• JTH | February 3, 2011 at 10:03 am |

        Uh, that “Plus” should have been omitted.

    • AP | February 3, 2011 at 11:27 am |

      The Lady Dogs? Really? Why not just go for it and call yourselves the Bitches?

    • Swine the Mad | February 3, 2011 at 3:58 pm |

      I’m the one who sent in the photo. I commented on how bad the jerseys were, but that wasn’t used.

      We used to put “ettes” on every nickname. So, 30 years ago, they would’ve been the Dogettes. I’m not sure what their opponents in this photo, the Oglethorpe County Patriots would have been.

      If anyone’s familiar with the overall opulence that is Gwinnett County, Georgia, here’s one from when it was still hick country:

  • LI Phil | February 3, 2011 at 9:09 am |

    “Great Socks!”

    that could be the title of your first lecture on the Stirrup Lovers’ Circuit

  • RS Rogers | February 3, 2011 at 9:12 am |

    Hey, DIYers: What’s the best way to cut tackle-twill? Scissors, X-Acto, Kryptonian laser vision, or what?

    • Terry Proctor | February 3, 2011 at 9:21 am |

      It depends on what you’re cutting. And note that tackle twill has a grain to it. Sometimes edges can fray if it’s not cut properly. For most letters and numbers scissors is the best way to go.

      • RS Rogers | February 3, 2011 at 9:48 am |

        Thanks, Terry. Is it best to align any straight edges of the forms to be cut with the grain, or should straight lines run at some degree of bias, or even perpendicular to the dominant grain of the fabric?

    • FormerDirtDart | February 3, 2011 at 9:25 am |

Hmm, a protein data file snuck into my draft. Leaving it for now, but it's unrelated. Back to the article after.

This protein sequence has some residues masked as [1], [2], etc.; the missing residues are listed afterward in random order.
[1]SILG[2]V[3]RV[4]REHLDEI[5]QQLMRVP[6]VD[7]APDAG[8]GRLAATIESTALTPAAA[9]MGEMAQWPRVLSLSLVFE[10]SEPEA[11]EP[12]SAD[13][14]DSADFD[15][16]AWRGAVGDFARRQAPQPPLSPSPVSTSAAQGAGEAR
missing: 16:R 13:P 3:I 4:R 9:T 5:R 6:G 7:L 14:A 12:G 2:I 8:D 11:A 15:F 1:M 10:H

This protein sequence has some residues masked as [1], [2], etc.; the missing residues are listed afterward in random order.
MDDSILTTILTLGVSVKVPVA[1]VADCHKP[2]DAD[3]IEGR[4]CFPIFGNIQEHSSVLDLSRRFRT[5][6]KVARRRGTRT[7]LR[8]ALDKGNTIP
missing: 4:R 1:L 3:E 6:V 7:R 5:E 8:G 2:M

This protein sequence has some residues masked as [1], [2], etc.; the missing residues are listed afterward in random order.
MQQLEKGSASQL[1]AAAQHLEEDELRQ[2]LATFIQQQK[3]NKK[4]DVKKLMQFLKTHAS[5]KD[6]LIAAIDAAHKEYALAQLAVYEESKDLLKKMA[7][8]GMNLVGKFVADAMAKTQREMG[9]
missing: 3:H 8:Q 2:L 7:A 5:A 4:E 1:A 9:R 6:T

I prefer Beagle. Just draw your pattern with beef drippings, and let them nibble away

    • rpm | February 3, 2011 at 10:20 am |

      get in touch with me roger-dodger, and i will set you up with the king, ryco.

      • Ry Co 40 | February 3, 2011 at 2:44 pm |

        haha! thank you dr. marshall. this is a question i’ve actually asked frosty & joe h not too long ago. seems scissors, and a steady hand, is the way to go!

        • Joe Hilseberg | February 3, 2011 at 3:59 pm |

          And the direction that you turn the grain will not only make it a bit more tricky to cut, but it will also reflect light differently. Make sure when you have multiple twill items on the same garment that all of the like colors have the grain going the same way. Believe me, you will notice if they aren’t!

  • Tim | February 3, 2011 at 9:13 am |

    Re: ref pants

    Saw them in Ohio during this past season’s high school football playoffs. Flows downhill you know.

  • teenchy | February 3, 2011 at 9:20 am |

    Not a Pats fan but that Harper’s cover screams trademark infringement IMO.

    • RS Rogers | February 3, 2011 at 9:46 am |

      Nope. It clearly falls within several overlapping First Amendment exceptions to trademark and tort law. And even if it didn’t, there’s no conceivable case to be made that anyone will be confused by Harpers in a way that costs the Patriots business. No one, looking at that cover, will be fooled into thinking that the next Patriots game will be played at the offices of Harpers instead of at Gillette Stadium, or that Harpers is affiliated with or speaking for the Patriots.

    • Broadway Connie | February 3, 2011 at 9:51 am |

      Don’t think so. Press has wide leeway in such matters (analysis/satire/First Amendment stuff; no real commercial competition or likelihood of consumer confusion). Plus Bob Kraft, smart, witty Columbia grad (and an offensive lineman for the generally pitiful Lions) will get a big kick out of it.

      • teenchy | February 3, 2011 at 9:54 am |

        I stand corrected.

      • apk3000 | February 3, 2011 at 10:36 am |

        Dan Snyder would apparently like to disagree.

        • RS Rogers | February 3, 2011 at 10:50 am |

          You can take it as an assumed that if there is a law, rule, custom, or principle that in any way upholds some standard of decency or liberty, Dan Snyder would like to disagree. We’re talking about a guy who sues his own season ticket holders, who tried to sell rancid peanuts from an airline that went out of business a year earlier to fans, and who has tried to charge people who walk to his stadium for parking. He’s pretty freakin’ evil, even by the standards of Washington Redskins owners.